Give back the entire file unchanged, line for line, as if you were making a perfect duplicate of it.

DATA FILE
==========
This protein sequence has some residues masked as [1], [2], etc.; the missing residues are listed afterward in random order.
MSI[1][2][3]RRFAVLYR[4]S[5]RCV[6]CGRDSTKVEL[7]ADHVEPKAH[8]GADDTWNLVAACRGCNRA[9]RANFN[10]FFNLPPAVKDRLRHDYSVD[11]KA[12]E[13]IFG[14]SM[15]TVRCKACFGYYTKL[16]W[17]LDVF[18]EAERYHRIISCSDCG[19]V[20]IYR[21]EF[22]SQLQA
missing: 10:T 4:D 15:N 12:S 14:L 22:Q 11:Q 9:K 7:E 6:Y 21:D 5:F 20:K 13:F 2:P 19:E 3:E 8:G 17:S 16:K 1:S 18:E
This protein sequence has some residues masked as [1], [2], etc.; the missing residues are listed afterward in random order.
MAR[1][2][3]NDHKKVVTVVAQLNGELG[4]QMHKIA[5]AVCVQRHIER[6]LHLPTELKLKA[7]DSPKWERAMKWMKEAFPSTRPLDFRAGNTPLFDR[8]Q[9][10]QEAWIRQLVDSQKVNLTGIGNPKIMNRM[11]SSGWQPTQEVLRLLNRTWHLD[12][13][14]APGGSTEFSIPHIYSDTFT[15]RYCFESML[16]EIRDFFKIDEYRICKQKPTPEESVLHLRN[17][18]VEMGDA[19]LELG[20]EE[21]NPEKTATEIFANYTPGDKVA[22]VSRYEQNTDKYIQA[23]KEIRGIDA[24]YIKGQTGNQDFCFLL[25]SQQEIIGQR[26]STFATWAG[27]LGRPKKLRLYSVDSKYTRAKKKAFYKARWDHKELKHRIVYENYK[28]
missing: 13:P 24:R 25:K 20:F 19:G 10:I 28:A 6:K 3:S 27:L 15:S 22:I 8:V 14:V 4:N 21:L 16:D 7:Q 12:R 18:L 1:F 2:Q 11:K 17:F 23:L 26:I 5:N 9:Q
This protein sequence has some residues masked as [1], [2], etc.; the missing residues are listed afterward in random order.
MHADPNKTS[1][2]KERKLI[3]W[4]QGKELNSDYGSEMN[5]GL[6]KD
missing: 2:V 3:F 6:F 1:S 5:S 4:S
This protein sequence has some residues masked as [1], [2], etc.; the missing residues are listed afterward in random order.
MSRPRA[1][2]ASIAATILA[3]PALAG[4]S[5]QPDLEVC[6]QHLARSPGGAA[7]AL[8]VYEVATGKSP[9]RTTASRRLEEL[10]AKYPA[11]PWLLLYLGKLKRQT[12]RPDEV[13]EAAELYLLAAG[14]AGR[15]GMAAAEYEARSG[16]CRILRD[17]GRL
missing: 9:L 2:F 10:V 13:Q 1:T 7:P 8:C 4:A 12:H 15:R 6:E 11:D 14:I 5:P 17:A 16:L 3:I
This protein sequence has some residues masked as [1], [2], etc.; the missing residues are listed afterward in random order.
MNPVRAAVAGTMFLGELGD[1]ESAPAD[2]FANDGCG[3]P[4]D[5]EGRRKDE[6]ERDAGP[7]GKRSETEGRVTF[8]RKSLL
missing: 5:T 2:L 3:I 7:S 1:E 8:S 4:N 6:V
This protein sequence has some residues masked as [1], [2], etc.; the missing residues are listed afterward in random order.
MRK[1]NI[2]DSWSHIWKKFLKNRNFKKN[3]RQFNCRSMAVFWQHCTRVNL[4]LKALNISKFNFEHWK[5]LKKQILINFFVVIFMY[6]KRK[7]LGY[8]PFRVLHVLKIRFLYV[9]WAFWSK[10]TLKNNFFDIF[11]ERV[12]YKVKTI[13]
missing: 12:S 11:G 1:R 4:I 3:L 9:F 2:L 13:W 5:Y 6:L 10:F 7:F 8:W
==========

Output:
This protein sequence has some residues masked as [1], [2], etc.; the missing residues are listed afterward in random order.
MSI[1][2][3]RRFAVLYR[4]S[5]RCV[6]CGRDSTKVEL[7]ADHVEPKAH[8]GADDTWNLVAACRGCNRA[9]RANFN[10]FFNLPPAVKDRLRHDYSVD[11]KA[12]E[13]IFG[14]SM[15]TVRCKACFGYYTKL[16]W[17]LDVF[18]EAERYHRIISCSDCG[19]V[20]IYR[21]EF[22]SQLQA
missing: 10:T 4:D 15:N 12:S 14:L 22:Q 11:Q 9:K 7:E 6:Y 21:D 5:F 20:K 13:F 2:P 19:E 3:E 8:G 17:S 16:K 1:S 18:E
This protein sequence has some residues masked as [1], [2], etc.; the missing residues are listed afterward in random order.
MAR[1][2][3]NDHKKVVTVVAQLNGELG[4]QMHKIA[5]AVCVQRHIER[6]LHLPTELKLKA[7]DSPKWERAMKWMKEAFPSTRPLDFRAGNTPLFDR[8]Q[9][10]QEAWIRQLVDSQKVNLTGIGNPKIMNRM[11]SSGWQPTQEVLRLLNRTWHLD[12][13][14]APGGSTEFSIPHIYSDTFT[15]RYCFESML[16]EIRDFFKIDEYRICKQKPTPEESVLHLRN[17][18]VEMGDA[19]LELG[20]EE[21]NPEKTATEIFANYTPGDKVA[22]VSRYEQNTDKYIQA[23]KEIRGIDA[24]YIKGQTGNQDFCFLL[25]SQQEIIGQR[26]STFATWAG[27]LGRPKKLRLYSVDSKYTRAKKKAFYKARWDHKELKHRIVYENYK[28]
missing: 13:P 24:R 25:K 20:F 19:G 10:I 28:A 6:K 3:S 27:L 15:S 22:I 8:V 14:V 4:N 21:L 16:D 7:Q 12:R 18:L 1:F 2:Q 11:K 17:F 23:L 26:I 5:N 9:Q
This protein sequence has some residues masked as [1], [2], etc.; the missing residues are listed afterward in random order.
MHADPNKTS[1][2]KERKLI[3]W[4]QGKELNSDYGSEMN[5]GL[6]KD
missing: 2:V 3:F 6:F 1:S 5:S 4:S
This protein sequence has some residues masked as [1], [2], etc.; the missing residues are listed afterward in random order.
MSRPRA[1][2]ASIAATILA[3]PALAG[4]S[5]QPDLEVC[6]QHLARSPGGAA[7]AL[8]VYEVATGKSP[9]RTTASRRLEEL[10]AKYPA[11]PWLLLYLGKLKRQT[12]RPDEV[13]EAAELYLLAAG[14]AGR[15]GMAAAEYEARSG[16]CRILRD[17]GRL
missing: 9:L 2:F 10:V 13:Q 1:T 7:P 8:C 4:A 12:H 15:R 6:E 11:D 14:I 5:P 17:A 16:L 3:I
This protein sequence has some residues masked as [1], [2], etc.; the missing residues are listed afterward in random order.
MNPVRAAVAGTMFLGELGD[1]ESAPAD[2]FANDGCG[3]P[4]D[5]EGRRKDE[6]ERDAGP[7]GKRSETEGRVTF[8]RKSLL
missing: 5:T 2:L 3:I 7:S 1:E 8:S 4:N 6:V
This protein sequence has some residues masked as [1], [2], etc.; the missing residues are listed afterward in random order.
MRK[1]NI[2]DSWSHIWKKFLKNRNFKKN[3]RQFNCRSMAVFWQHCTRVNL[4]LKALNISKFNFEHWK[5]LKKQILINFFVVIFMY[6]KRK[7]LGY[8]PFRVLHVLKIRFLYV[9]WAFWSK[10]TLKNNFFDIF[11]ERV[12]YKVKTI[13]
missing: 12:S 11:G 1:R 4:I 3:L 9:F 2:L 13:W 5:Y 6:L 10:F 7:F 8:W